LINCOLN, Neb. (Legal Newsline) – A federal judge has dismissed a lawsuit filed by a group of Republican state attorneys general against the federal government over a rule in the federal health care law that requires contraception coverage in health care plans.
In a memorandum and order filed Tuesday, Judge Warren K. Urbom, for the U.S. District Court for the District of Nebraska, granted defendant U.S. Department of Health and Human Services’ motion to dismiss.
Urbom said the seven states did not have standing to file the lawsuit because they did not prove they would suffer “immediate harm” once the rule is enacted.
The proposed rule would require all employers, including religious institutions, to pay for contraception, abortion-inducing drugs and sterilization.
“The complaint does not allege that the State plaintiffs will suffer ‘direct injur(ies) resulting from the (defendants’) challenged conduct,’” the judge wrote. “Instead, the State plaintiffs’ theory of standing is based on layers of conjecture.”
Also, Urbom ruled that the individual plaintiffs in the case — Sister Mary Catherine and Stacy Molai — lacked standing.
The judge wrote that they did not show that their current health plans “will be required to cover contraception-related services” under the rule and therefore their claims must be dismissed.
In February, attorneys general from Florida, Michigan, Nebraska, Ohio, Oklahoma, South Carolina and Texas, along with plaintiffs Catholic Social Services, Pius X Catholic High School and the Catholic Mutual Relief Society of America, filed a suit against the Department of Health and Human Services regulation.
In their suit, the seven states asked Urbom to block the administration’s mandate that requires birth control coverage for employees of religious-affiliated hospitals, schools and outreach programs.
The attorneys general argued the new rule violates the First Amendment rights of groups that object to the use of contraceptives.
The rule, announced as part of the president’s federal health care law, has come under fire from religious groups that object to the use of such contraceptive methods.
In response, Obama administration officials have said they will shift the requirement from the employers to health insurers themselves.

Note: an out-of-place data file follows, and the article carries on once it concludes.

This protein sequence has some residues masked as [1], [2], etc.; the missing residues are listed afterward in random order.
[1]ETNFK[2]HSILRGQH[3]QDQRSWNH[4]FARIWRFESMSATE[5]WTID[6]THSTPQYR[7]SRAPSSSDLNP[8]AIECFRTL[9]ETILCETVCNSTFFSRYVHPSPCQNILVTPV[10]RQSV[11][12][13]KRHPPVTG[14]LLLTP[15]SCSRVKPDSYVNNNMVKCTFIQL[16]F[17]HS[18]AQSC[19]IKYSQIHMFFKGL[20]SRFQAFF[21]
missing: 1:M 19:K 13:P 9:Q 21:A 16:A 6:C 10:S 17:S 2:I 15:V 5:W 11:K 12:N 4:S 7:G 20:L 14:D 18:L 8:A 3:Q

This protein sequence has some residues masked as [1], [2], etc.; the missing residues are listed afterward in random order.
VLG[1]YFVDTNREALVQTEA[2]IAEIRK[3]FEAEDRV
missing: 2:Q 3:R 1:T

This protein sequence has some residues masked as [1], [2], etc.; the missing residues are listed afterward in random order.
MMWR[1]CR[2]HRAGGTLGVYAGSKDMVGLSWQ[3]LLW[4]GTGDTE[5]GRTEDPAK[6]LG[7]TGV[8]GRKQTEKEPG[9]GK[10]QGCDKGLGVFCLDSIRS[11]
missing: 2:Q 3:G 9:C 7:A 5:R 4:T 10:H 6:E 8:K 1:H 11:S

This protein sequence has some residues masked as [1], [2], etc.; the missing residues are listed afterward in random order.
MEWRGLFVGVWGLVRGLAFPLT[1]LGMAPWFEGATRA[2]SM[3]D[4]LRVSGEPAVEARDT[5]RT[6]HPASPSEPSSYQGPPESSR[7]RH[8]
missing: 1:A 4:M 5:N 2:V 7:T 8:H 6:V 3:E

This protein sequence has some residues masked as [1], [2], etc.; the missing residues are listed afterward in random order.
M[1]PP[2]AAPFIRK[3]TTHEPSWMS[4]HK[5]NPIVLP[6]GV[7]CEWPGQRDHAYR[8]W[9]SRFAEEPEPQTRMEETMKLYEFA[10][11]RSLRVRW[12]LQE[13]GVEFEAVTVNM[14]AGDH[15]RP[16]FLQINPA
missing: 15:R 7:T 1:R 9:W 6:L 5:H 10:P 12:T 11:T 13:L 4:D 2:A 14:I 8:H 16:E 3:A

Urbom wrote of the states’ claims, “First, the plaintiffs speculate that there are religious employers who are subject to the rule’s requirements and who will cease to provide health coverage to their employees in order to avoid subsidizing contraceptive services that conflict with their religious beliefs.
“Then, the plaintiffs speculate that if those employers do elect to cease providing coverage, the employees of those organizations will seek (and obtain) Medicaid coverage from the States, which will cause the States to suffer budgetary strain.”
He continued, “Alternately, the plaintiffs speculate that religious organization employers who do continue to provide health coverage to their employees will attempt to qualify for the rule’s religious employer exemption by ceasing to provide charitable services to persons who do not share the organizations’ religious views, and this in turn will cause those unserved persons to rely on state resources.
“Both alternatives allege hypothetical injuries to the States based on conjecture about the reactions of third parties, and the complaint simply does not allege facts showing that it is plausible — and not merely possible — that those reactions ‘have been or will be made’ in the manner that the plaintiffs suggest.”
In his 45-page ruling, Urbom also noted the Obama administration’s willingness to work with religious groups to try to address their concerns.
Nebraska Attorney General Jon Bruning, who lead the case, was disappointed in the court’s ruling.
“Today’s decision completely disregards the federal government’s continued shell game when it comes to this rule,” he said in a statement.
“Essentially, this decision asks millions of Americans to watch and wait for their religious liberties to be violated.”
From Legal Newsline: Reach Jessica Karmasek by email at firstname.lastname@example.org.